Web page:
A contract parking employee filed a lawsuit Monday against Tallman Trask III and Duke University, alleging that the highly ranked Duke administrator hit her with his car and called her a racial epithet.
Shelvia Underwood, a traffic control officer with McClaurin Parking and Transportation Management, accused Trask of battery, negligence, civil conspiracy and obstruction of justice. The allegations resulted from an incident on Aug. 30, 2014, when Underwood was on traffic duty at Duke before a home football game against Elon University.
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The lawsuit claims that Underwood was working at Duke’s Chapel Drive circle when a white man driving a Porsche was attempting to gain access to the West Campus Quad. The driver was later identified as Trask.
Underwood, the lawsuit said, put her hand up to stop the driver while she assisted a pedestrian. According to the suit, she was struck by the car, landing on its hood before jumping off.
“After picking herself up off the ground, Plaintiff looked at the driver and exclaimed, ‘Really sir? Really?’” the lawsuit said.
Underwood then asked to see Trask’s parking permit and said if he did not have one, he would not be allowed entry to the quad. “Defendant Trask banged his hands on the steering wheel while gritting his teeth and yelled, ‘This road is not closed!’”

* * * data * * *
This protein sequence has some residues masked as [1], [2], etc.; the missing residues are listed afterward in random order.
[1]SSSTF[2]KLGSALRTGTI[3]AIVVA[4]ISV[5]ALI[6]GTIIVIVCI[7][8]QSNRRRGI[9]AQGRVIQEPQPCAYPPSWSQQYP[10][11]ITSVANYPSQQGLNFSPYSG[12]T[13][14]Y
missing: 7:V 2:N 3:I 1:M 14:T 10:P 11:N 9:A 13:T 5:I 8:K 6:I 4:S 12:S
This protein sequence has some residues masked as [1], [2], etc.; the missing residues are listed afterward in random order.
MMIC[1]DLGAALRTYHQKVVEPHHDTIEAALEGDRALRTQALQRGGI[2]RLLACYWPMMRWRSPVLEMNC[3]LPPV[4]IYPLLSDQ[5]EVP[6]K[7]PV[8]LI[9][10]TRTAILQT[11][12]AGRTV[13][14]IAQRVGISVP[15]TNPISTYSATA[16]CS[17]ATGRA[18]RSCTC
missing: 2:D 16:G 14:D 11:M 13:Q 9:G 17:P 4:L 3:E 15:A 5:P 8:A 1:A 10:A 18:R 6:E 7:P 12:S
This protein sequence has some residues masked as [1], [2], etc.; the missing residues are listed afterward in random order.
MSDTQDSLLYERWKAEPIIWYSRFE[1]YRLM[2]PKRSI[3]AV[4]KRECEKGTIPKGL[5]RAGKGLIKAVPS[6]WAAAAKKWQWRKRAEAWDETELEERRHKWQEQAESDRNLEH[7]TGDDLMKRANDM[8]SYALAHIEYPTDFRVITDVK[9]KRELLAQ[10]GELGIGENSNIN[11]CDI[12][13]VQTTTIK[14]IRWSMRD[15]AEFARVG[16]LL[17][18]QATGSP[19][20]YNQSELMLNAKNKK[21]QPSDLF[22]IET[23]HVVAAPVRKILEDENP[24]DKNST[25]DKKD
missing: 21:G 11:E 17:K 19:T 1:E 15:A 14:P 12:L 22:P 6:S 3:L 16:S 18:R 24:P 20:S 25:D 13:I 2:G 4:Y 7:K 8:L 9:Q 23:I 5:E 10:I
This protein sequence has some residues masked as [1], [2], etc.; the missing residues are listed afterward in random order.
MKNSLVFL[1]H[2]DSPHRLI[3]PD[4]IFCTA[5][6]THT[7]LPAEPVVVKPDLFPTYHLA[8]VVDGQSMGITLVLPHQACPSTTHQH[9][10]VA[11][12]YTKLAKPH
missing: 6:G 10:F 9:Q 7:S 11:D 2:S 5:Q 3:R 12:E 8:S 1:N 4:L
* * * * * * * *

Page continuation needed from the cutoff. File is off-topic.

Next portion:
Trask repeated the phrase, the complaint states, while Underwood began to call for backup. At that point, Trask held up two parking permits. “Upon seeing the permits, Plaintiff said, ‘Well there you go,’” the lawsuit said. “In response, Mr. Trask angrily yelled, ‘dumb, stupid, dumb, stupid (racial slur),’ as he sped off,” the complaint said.
A Duke spokesman said the university does not comment on pending litigation. Efforts to reach Trask and his attorney were unsuccessful Monday. Trask has denied using a racial slur.
Underwood immediately told her supervisors she had been struck. She also reported the incident to Duke University Police and sought medical treatment on Sept. 1, when she was diagnosed with a muscle contusion and possible fractured elbow, the lawsuit said.
She was contacted by a Duke police detective, who met with Underwood on Sept. 3 and Sept. 4. The detective asked if Underwood would drop the matter if Trask apologized, the lawsuit said. Underwood said if the apology were sincere, she would, and signed a report. She was initially refused access to the report and was only given a copy of an incomplete report, according to the complaint.
A few weeks later, the lawsuit said, Underwood was approached by Kyle Cavanaugh, vice president of administration at Duke, who handed her a note that said, “I very much regret the incident before the Elon Football game. I should have been more patient and apologize. Tallman Trask.”
According to Duke’s website, Cavanaugh oversees the university’s police department.
Underwood’s complaint alleges that Duke’s Office of Institutional Equity investigated the incident but did not cite Trask for any wrongdoing and did not take action against him.
Underwood seeks compensatory damages of $25,000 for each of the four alleged claims and unspecified punitive damages.
The Chronicle, the Duke student newspaper, reported that Trask initially denied the incident until he was presented with a copy of the apology note. He admitted hitting the attendant but denied the racial slur.
The paper printed a statement by Trask, who pointed out that no witnesses heard the N-word. “None of them heard me saying what she claimed I said, quite simply because I didn’t say it,” Trask said in the statement to the Chronicle. “It is a complete fabrication.”